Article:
Friday, 17 July 2015


A revised poem to start with this week. I shall not, though, bang on about the importance of revising your work. Save to say that sometimes simply not looking at a poem for a week or two will show up its flaws.
We are at table and there are statistics.
Not the obvious count of knife and fork and spoon,
or the percentages of dishes with no meat.
One of our number informs us:
the average academic paper is read by ten people.
I should have been embarrassed,
but I crowed how many visits my blog receives.
These are the overtures, mere distractions,
the real equation leaves me speechless.
Fist let me give you the context,
my friend has worked in China for the past year,
this meal is a celebration of his return,
and he interjects, cuts across our cosy conversation.
Mao, he was told had been
seventy percent right, thirty percent wrong.

It is better to admit your hero has feet of clay,
to divert attention from famine,
the social dislocation of Mao's final years,
and all those ghosts.
The ones that now stand round this table.
So many in fact that they form an orderly queue
down Catherine Hill and beyond Frome to the sea.

We briefly discuss these percentages,
then the talk returns to:
the food we are enjoying;
the band we going to watch;
house prices, books we have read.

We rise to leave and find we must
shoulder our way through the ghosts.
Though they do not follow,
I feel their eyes on my back.
This next poem is again a work in progress and is based on something someone said to me.


Then as he walked home,
across the fields, the way he had come,
rain began to fall.
Dives and Lazarous in the first few thin drops,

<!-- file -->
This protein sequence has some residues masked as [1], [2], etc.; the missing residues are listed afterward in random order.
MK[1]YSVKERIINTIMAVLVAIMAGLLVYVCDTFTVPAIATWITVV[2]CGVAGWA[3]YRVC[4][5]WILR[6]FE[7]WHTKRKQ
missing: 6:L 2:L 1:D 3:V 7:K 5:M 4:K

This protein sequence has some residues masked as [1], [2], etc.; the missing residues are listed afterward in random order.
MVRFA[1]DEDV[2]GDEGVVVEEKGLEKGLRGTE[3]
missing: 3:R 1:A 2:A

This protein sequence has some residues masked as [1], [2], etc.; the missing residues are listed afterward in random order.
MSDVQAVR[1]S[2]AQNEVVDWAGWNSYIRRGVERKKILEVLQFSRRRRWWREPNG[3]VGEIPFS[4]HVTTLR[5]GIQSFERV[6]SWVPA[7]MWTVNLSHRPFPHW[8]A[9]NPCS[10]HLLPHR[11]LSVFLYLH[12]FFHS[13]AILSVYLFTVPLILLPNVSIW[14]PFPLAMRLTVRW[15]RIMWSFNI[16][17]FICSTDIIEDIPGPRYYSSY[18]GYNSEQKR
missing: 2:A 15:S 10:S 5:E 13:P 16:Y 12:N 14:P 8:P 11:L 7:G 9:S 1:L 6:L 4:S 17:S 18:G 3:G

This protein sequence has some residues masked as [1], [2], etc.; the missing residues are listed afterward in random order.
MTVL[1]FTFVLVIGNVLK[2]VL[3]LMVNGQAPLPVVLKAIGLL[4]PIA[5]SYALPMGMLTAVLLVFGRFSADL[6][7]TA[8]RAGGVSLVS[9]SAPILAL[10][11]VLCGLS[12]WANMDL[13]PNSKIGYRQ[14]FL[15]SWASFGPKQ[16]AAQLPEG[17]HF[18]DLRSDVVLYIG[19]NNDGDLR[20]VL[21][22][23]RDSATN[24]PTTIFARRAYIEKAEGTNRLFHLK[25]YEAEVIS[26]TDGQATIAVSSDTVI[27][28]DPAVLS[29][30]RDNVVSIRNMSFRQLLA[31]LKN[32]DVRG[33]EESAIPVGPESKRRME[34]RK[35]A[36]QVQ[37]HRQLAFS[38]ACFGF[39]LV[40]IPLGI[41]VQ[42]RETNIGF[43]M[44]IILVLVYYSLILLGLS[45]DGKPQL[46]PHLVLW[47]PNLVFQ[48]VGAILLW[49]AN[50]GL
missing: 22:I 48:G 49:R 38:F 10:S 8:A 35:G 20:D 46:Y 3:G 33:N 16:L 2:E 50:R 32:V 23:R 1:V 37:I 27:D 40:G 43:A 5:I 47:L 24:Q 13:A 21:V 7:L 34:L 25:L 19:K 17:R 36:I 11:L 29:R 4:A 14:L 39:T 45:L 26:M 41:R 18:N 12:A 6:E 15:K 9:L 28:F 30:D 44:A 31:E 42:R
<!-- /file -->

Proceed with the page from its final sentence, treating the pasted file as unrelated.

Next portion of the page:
as if that rich man held the purse strings of the clouds.
He moved through Thomas Tallis variations,
and as the rain became heavier,
he could hear all of Vaughan Willams' music
in the fat drops that fell onto his head
and ran off his shoulders and down his back.
By the time he reached his house
the sky was an intricate lattice of music,
which followed him inside and into the shower,
chiming off the tiles as mute water sloughed the music off his skin.

Essentially a friend had the idea that, as they walked home, each raindrop was a note of music by Ralph Vaughan Williams. I liked the conceit so much I decided to steal it!
Here's Will Varley.


  1. ooh the last two lines of the Friday poem.......can I pinch for the novel? thanks. Brilliant.

    1. mean the ghost one..... and you are quite right...leaving a piece of writing for a while does show up its flaws...see these two comments...

    2. Thanks Carol. of course you can have them for your novel.
      In this fast world that promises instant gratification the idea of leaving something to mature seems very sensible.